H.R.948 : Embedded Mental Health Providers for Reserves Act of 2011

H.R.1059 : To protect the safety of judges by extending the authority of the Judicial Conference to redact sensitive information contained in their financial disclosure reports, and for other purposes.

H.R.1136 : Executive Cyberspace Coordination Act of 2011

H.R.1187 : Fix HIT Act of 2011

H.R.1261 : Chief Technology Officer Act

H.R.1279 : Aircraft Passenger Whole-Body Imaging Limitations Act of 2011

H.R.1389 : Global Online Freedom Act of 2011

H.R.1509 : Medicare Identity Theft Prevention Act of 2011

H.R.1528 : Consumer Privacy Protection Act of 2011

H.R.1538 : Social Security Identity Defense Act of 2011

H.R.1707 : Data Accountability and Trust Act

H.R.1841 : Data Accountability and Trust Act (DATA) of 2011

H.R.1895 : Do Not Track Kids Act of 2011

H.R.2004 : Technology Security and Antiboycott Act

H.R.2089 : Technology Helps Revamp, Evaluate, and Expedite Designs Act of 2011

H.R.2096 : Cybersecurity Enhancement Act of 2011

H.R.2102: FCC Commissioners’ Technical Resource Enhancement Act

H.R.2125 : Electronic Paycard Protection Act of 2011

H.R.2168 : Geolocational Privacy and Surveillance Act

(Discussion Draft) ‘‘Secure and Fortify Electronic Data Act’’ or the ‘‘SAFE Data Act’’ (Introduced 6/10/11)

H.RES.98 : Expressing the Sense of the House of Representatives that the Commissioner of the Food and Drug Administration should give the greatest weight in making critical policy decisions to readily available hard science data, including evidence from the natural sciences, physical sciences, and computing sciences.

H.RES.175 : Expressing the sense of the House of Representatives that in order to continue aggressive growth in the Nation’s telecommunications and technology industries, the United States Government should “Get Out of the Way and Stay Out of the Way”.

S.1 : American Competitiveness Act

S.8 : Tough and Smart National Security Act

S.21 : Cyber Security and American Cyber Competitiveness Act of 2011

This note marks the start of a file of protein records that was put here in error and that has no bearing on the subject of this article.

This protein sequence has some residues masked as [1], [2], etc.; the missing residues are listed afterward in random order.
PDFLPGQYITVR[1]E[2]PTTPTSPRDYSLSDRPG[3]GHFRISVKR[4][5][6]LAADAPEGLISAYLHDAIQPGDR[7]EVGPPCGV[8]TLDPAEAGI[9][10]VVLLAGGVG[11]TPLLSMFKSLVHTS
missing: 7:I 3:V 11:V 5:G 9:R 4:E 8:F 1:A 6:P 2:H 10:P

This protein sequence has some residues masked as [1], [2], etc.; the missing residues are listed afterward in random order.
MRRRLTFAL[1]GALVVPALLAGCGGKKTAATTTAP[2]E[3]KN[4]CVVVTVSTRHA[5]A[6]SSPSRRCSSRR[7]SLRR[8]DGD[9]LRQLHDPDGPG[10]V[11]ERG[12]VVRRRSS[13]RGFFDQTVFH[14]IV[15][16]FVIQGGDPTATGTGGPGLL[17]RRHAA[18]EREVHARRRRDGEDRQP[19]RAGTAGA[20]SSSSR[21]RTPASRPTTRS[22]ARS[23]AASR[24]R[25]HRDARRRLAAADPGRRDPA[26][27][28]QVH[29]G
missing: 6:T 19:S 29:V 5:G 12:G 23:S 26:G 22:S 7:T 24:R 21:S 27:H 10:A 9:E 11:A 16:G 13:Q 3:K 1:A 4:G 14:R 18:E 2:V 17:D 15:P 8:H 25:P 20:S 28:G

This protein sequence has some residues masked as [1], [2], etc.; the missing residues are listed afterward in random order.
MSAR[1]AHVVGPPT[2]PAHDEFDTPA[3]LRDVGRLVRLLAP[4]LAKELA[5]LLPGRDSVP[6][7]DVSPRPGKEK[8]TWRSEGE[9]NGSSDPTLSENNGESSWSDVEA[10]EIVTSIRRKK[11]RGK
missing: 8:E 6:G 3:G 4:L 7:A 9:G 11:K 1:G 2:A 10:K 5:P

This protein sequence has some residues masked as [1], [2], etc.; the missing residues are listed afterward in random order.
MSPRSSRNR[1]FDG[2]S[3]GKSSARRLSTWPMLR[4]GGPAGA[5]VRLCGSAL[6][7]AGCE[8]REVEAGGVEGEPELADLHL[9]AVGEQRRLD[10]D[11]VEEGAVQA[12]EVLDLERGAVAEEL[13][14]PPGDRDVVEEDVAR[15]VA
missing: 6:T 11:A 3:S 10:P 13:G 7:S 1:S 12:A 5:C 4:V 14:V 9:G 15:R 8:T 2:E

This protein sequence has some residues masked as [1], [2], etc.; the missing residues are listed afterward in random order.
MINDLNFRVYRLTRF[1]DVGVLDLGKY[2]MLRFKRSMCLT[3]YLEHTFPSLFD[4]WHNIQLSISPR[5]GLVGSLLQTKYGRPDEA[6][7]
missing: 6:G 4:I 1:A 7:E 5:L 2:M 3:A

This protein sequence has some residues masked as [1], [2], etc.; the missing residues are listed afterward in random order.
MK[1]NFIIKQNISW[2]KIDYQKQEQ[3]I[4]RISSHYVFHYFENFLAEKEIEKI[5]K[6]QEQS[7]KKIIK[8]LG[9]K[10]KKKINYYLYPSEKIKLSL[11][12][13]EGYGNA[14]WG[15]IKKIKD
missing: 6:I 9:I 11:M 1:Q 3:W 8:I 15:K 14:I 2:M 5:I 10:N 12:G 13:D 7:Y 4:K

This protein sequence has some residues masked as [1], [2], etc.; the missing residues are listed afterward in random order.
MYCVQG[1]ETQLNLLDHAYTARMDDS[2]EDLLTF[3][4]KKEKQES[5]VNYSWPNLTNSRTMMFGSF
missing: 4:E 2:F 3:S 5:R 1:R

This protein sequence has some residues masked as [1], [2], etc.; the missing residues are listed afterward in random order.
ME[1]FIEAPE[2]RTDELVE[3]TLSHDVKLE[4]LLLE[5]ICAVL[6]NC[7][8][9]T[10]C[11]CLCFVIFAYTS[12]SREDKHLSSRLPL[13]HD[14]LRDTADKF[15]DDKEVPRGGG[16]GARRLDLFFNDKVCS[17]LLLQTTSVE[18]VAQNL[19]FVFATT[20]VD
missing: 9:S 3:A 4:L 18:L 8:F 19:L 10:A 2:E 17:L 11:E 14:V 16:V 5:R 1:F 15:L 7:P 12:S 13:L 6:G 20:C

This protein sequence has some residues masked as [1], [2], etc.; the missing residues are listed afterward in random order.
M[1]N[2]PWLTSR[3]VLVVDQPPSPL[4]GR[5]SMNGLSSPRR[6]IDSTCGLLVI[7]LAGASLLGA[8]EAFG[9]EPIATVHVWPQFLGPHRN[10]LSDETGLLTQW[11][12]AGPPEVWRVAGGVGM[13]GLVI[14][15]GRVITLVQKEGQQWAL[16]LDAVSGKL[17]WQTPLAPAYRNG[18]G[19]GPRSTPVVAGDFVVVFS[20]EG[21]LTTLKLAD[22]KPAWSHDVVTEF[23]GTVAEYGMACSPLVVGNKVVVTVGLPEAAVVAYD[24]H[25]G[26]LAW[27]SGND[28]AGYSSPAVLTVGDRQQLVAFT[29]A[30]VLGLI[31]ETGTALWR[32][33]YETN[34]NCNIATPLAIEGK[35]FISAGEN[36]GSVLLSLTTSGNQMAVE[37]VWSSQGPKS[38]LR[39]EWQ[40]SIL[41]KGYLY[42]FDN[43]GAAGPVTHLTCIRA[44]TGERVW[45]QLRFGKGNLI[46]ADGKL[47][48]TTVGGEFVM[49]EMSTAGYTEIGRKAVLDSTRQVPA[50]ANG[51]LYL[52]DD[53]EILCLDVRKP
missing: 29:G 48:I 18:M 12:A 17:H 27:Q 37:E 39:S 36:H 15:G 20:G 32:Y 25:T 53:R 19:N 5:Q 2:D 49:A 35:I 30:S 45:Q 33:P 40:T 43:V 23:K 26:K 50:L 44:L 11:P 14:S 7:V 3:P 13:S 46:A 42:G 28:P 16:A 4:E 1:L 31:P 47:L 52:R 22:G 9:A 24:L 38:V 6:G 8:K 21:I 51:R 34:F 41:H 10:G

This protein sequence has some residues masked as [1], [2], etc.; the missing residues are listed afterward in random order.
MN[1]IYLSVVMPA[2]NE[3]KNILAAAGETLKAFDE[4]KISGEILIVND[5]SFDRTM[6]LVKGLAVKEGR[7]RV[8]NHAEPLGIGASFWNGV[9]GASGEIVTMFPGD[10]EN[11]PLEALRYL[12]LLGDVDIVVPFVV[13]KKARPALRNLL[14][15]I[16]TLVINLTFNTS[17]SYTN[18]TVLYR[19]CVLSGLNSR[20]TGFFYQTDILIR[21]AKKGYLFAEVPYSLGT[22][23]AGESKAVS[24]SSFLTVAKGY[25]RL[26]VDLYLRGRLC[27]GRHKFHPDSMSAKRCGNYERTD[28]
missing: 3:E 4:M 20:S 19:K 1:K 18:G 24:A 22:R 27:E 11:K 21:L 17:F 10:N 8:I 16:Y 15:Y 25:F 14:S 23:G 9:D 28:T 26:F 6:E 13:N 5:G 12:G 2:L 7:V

S.193 : USA PATRIOT Act Sunset Extension Act of 2011

S.224 : Stalkers Act of 2011

S.257 : Small Business Broadband and Emerging Information Technology Enhancement Act of 2011

S.290 : USA PATRIOT Act Sunset Extension Act of 2011

S.372 : Cybersecurity and Internet Safety Standards Act

S.413 : Cybersecurity and Internet Freedom Act of 2011

S.539 : Behavioral Health Information Technology Act of 2011

S.611 : FCC TECH Act

S.643 : Fix HIT Act of 2011

S.799 : Commercial Privacy Bill of Rights Act of 2011

S.801 : Information Technology Investment Management Act of 2011

S.813 : Cyber Security Public Awareness Act of 2011

S.848 : Consumer Information Enhancement Act of 2011

S.890 : Fighting Fraud to Protect Taxpayers Act of 2011

S.913 : Do-Not-Track Online Act of 2011

S.1011 : Electronic Communications Privacy Act Amendments Act of 2011

S.1050 : Fourth Amendment Restoration Act

S.1070 : Fourth Amendment Restoration Act

S.1073 : A bill to require the Attorney General to establish minimization and destruction procedures governing the acquisition, retention, and dissemination by the Federal Bureau of Investigation of certain records.

S.1075 : A bill to provide judicial review of National Security Letters.

S.1125 : USA PATRIOT Act Improvements Act of 2011

S.1151 : Personal Data Privacy and Security Act of 2011

S.1152 : Cybersecurity Enhancement Act of 2011

S.1159 : Cyberspace Warriors Act of 2011

S.1199 : Protecting the Privacy of Social Security Numbers Act

S.1207: Data Security and Breach Notification Act of 2011

S.1212 : Geolocational Privacy and Surveillance Act

S.1223 : Location Privacy Protection Act of 2011

S.RES.35 : A resolution expressing support for the designation of January 28, 2011 as National Data Privacy Day.